Deputy Prime Minister Nick Clegg said the government had written to the Independent Parliamentary Standards Authority (Ipsa) urging them to take account of the overwhelming public anger at a decision to raise their pay by 11%.
Mr Clegg said the letter stressed "how MPs are remunerated really does need to go with the grain of public consent."
But he stressed Ipsa were an independent body, and MPs had no input in deciding on the pay hike.
"The body that has put forward this suggestion is entirely independent of politicians precisely because politicians, when they were deciding on their own pay and rations in the past, got into the total mess of the expenses scandal.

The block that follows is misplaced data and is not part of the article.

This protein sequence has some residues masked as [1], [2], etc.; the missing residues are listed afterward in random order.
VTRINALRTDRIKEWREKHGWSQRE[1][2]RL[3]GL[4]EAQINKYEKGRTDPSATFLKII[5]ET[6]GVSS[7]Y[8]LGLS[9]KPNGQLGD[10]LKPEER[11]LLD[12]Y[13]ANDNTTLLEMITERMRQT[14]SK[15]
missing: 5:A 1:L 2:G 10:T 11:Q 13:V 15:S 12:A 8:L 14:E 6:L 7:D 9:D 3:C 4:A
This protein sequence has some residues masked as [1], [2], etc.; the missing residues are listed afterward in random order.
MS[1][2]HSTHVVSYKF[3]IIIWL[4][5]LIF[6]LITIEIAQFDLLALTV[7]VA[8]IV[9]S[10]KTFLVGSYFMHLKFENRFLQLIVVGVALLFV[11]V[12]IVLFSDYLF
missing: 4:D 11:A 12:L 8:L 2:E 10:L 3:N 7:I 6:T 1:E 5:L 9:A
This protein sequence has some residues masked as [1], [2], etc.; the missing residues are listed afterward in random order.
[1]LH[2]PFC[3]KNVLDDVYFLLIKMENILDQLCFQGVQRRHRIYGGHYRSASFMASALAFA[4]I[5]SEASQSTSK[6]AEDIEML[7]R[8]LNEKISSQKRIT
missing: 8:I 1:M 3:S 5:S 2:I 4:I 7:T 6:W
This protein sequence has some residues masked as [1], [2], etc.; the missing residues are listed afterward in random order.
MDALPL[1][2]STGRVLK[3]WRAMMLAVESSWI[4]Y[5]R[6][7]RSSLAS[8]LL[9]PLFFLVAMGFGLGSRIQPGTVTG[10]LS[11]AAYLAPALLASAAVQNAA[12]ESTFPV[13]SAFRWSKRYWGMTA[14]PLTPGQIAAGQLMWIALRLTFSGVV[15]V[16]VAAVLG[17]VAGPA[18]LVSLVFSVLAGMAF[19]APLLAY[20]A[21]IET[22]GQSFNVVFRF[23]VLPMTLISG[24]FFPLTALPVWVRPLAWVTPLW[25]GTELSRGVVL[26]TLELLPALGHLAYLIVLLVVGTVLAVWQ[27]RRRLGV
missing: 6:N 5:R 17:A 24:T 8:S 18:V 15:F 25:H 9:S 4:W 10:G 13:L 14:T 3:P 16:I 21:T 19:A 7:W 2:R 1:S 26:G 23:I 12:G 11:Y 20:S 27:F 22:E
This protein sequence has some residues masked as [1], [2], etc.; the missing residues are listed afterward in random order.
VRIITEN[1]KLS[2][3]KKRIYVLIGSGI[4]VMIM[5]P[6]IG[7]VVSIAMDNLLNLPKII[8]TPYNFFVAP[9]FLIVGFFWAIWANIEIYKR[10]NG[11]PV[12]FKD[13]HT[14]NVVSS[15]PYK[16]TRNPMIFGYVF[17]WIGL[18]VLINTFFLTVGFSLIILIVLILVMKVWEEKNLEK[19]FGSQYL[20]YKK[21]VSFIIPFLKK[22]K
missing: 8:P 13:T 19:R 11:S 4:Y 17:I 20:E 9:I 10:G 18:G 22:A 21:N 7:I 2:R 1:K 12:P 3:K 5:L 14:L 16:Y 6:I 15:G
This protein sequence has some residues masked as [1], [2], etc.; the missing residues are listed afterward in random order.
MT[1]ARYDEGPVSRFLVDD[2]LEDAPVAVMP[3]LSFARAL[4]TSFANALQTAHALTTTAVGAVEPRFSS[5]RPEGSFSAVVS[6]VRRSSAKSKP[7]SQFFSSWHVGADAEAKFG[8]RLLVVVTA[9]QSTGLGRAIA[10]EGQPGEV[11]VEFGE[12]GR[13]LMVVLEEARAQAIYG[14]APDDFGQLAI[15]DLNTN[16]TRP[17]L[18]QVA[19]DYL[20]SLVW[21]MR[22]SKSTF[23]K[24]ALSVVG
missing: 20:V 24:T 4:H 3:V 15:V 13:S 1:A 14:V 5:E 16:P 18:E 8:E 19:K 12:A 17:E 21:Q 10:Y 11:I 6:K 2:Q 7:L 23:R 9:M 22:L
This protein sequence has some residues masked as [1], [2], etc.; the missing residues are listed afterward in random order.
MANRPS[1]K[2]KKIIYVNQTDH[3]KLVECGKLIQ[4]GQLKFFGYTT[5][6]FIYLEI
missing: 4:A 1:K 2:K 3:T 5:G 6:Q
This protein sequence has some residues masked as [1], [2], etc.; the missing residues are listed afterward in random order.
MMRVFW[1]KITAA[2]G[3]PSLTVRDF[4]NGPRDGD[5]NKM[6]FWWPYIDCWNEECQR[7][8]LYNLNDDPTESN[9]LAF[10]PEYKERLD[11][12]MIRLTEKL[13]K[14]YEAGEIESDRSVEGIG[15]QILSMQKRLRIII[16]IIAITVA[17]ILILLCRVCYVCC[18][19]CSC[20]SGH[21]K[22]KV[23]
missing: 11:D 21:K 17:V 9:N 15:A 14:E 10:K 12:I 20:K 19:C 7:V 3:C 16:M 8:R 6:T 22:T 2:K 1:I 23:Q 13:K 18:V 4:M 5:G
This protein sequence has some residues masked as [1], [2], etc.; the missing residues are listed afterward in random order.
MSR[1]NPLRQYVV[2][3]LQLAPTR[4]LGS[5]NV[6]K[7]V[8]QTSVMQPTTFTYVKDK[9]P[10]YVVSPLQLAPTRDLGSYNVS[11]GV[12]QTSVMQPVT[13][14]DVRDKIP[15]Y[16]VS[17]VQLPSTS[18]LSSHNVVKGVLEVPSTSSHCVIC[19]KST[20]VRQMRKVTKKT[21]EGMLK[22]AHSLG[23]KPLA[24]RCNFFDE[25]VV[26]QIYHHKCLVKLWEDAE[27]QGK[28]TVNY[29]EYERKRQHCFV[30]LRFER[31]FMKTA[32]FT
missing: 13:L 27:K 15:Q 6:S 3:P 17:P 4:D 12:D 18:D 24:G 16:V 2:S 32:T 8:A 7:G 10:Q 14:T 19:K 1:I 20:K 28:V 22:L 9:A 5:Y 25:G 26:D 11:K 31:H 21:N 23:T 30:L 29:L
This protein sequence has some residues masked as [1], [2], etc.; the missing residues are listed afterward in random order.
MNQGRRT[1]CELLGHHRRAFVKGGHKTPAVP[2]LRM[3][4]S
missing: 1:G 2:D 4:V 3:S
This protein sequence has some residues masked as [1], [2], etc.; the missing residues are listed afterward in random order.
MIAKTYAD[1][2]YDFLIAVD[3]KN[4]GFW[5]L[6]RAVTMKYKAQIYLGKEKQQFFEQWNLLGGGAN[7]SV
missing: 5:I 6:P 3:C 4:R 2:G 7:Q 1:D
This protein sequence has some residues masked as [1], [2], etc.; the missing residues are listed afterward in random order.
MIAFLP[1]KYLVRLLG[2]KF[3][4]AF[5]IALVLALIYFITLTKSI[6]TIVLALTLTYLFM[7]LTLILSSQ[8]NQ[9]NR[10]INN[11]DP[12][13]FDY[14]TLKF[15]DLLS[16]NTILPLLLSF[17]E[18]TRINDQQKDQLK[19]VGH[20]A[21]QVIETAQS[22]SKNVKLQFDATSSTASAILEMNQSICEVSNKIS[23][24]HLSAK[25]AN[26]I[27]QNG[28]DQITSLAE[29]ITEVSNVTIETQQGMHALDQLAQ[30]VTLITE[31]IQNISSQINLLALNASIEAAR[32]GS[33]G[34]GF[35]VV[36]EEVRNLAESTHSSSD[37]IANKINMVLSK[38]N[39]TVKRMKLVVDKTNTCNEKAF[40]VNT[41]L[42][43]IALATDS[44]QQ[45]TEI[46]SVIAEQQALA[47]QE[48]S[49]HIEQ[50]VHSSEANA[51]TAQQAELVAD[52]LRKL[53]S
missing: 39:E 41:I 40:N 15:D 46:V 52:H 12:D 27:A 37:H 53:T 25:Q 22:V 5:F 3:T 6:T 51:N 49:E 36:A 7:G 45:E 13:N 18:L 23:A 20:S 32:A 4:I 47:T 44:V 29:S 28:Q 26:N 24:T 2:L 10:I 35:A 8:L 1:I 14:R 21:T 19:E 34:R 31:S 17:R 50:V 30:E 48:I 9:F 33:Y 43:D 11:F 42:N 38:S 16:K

"Some people are suggesting because this body has come up with this bad recommendation we should somehow scrap it. I would be very wary of turning the clock back and going back to the bad old days of MPs being judge and jury of their own pay and expenses all over again."
Ipsa's recommendation was "not cast in stone" and would be reviewed after the election, he added.
The authority behind plans to give MPs an 11% pay rise has insisted the planned increase will go ahead despite criticism of the proposal.
Today's proposed pay rises MPs has been reflected in the media as an outrage, when what is outrageous is the tone of debate.